Are Courts Finally Getting It?

A ”hot-off-the-presses” decision from the Illinois Federal District Court finally lays out, without all of the obfuscating folderol, the true basis for getting to the truth of the ERISA-SSDI tug of war:   See Raybourne v. Cigna, No. 07C3205, (N.D. Ill., September 23. 2010).

Did an LTD insurance administrator, in denying a policy claim, meet the burden of establishing a credible basis for rejecting an SSDI finding of disability?


Long-standing LTD insurance company strategy has been to insist that claimants must pursue SSDI claims to be eligible for their LTD disability benefits. There is nothing wrong with this, as LTD insurance policies usually provide that third party payments to a claimant (including SSDI) have to be used to offset payment of benefits by the insurer.

The problem is that after forcing the claimant to make a disability claim to SSDI so as to receive benefits which go straight into the pocket of the LTD insurance carrier, the carrier then completely ignores the SSDI decision in its own determination of its own liability under its disability policy.

LTD insurance companies were getting away with this ploy for years, until MetLife v. Glenn, 554 U.S. 105 (2008), when the U.S. Supreme Court woke up to the fact that there is an inherent conflict of interest in a situation where an insurance company which has to pay the claim is the entity which makes the initial decision as to whether the claim is actually covered. Add to this already conflicted siutation the added insult that in ERISA cases, the LTD insurance company’s decision must be given deference, Firestone v. Bruch, 489 U.S. 101 (1989) , and you have a stew which smells bad right from the start.

Why the courts seemed to be blind for so long to the unfairness of putting such extreme power in the hands of one party to a controversy, is hard to fathom, particularly when that party is an insurance company, a class of entities not known for being overgenerous. Firestone was decided in 1989 and Glenn in 2008.

Those who represent disability claimants have been afflicted by the free ride the Firestone decision has given insurance companies for almost 25 years. No court so clearly took them to task on the SSDI issue as did the District Court in the Raybourne decision. Hopefully, now the shoe is on the other foot, where it actually belongs.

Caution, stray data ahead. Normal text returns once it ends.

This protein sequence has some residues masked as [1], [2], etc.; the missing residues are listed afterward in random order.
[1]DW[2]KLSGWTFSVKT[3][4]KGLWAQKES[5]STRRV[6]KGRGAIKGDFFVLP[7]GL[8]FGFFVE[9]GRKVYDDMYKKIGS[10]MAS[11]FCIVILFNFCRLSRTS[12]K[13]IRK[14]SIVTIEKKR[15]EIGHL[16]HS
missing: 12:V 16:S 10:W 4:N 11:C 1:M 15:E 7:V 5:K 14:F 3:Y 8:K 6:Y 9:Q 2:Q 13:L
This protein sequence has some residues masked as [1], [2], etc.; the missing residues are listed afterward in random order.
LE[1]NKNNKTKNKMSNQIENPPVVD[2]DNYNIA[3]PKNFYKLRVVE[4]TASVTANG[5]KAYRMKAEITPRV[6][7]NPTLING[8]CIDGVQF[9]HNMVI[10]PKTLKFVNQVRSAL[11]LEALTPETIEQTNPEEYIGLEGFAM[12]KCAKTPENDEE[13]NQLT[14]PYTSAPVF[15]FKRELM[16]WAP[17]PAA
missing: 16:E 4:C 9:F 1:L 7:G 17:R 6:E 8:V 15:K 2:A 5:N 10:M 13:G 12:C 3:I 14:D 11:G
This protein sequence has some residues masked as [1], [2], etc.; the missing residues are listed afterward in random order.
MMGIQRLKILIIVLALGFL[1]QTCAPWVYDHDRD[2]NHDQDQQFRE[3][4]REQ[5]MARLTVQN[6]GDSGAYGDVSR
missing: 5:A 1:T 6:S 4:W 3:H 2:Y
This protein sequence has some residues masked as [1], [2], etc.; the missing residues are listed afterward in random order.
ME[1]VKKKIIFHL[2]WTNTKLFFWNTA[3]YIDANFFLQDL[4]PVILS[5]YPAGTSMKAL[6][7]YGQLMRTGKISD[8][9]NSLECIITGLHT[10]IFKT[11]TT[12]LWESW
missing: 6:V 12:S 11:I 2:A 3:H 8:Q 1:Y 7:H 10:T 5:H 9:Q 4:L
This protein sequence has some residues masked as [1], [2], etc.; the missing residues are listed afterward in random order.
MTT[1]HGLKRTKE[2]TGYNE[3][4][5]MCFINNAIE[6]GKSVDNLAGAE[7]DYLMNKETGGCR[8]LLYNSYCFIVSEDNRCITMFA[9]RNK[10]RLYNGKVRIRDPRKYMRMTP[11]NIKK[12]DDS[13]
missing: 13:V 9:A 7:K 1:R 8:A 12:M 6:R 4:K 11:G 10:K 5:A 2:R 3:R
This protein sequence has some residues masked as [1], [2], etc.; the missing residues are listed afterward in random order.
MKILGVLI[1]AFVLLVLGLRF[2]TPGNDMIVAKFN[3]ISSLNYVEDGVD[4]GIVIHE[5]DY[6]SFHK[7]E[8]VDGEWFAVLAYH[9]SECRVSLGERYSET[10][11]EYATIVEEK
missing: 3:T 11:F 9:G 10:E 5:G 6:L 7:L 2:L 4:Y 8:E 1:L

Why should an LTD insurer be able to force a claimant to obtain an SSDI ruling that finds the claimant disabled so that the SSDI benefits go into the insurer’s pocket, and then ignore the SSDI decision in the claimant’s claim against the insurer?

Hopefully, the inherent conflict so clearly defined in Raybourne, as a result of Glenn, will give otherFederal courts the gumption to reexamine the unfair body of ERISA law which has grown in the wake of Firestone. They should examine closely evidence of the LTD insurance company system of hiring and maintaining stables of supposedly “independent” medical examiners and financially rewarding employees on the basis of their record of denial of claims.

LTD insurance companies should, as do all other litigants, have to meet the burden of proof once it has shifted to them. If a party shows a court that an expert witness might have a prejudice for or against a party, the court must scrutinize that evidence closely. It should not give that evidence “deference” as otherwise suggested by Firestone.

Glenn gives attorneys the tools to show the conflict of interest and how it might affect the insurer’s decision. We only hope that having this tool, judges are as straightforward and skeptical as Judge Gettleman was in deciding Raybourne.

Claimants have the duty of proving they are disabled. Once they do, LTD insurance companies should have the duty of proving that they are not.



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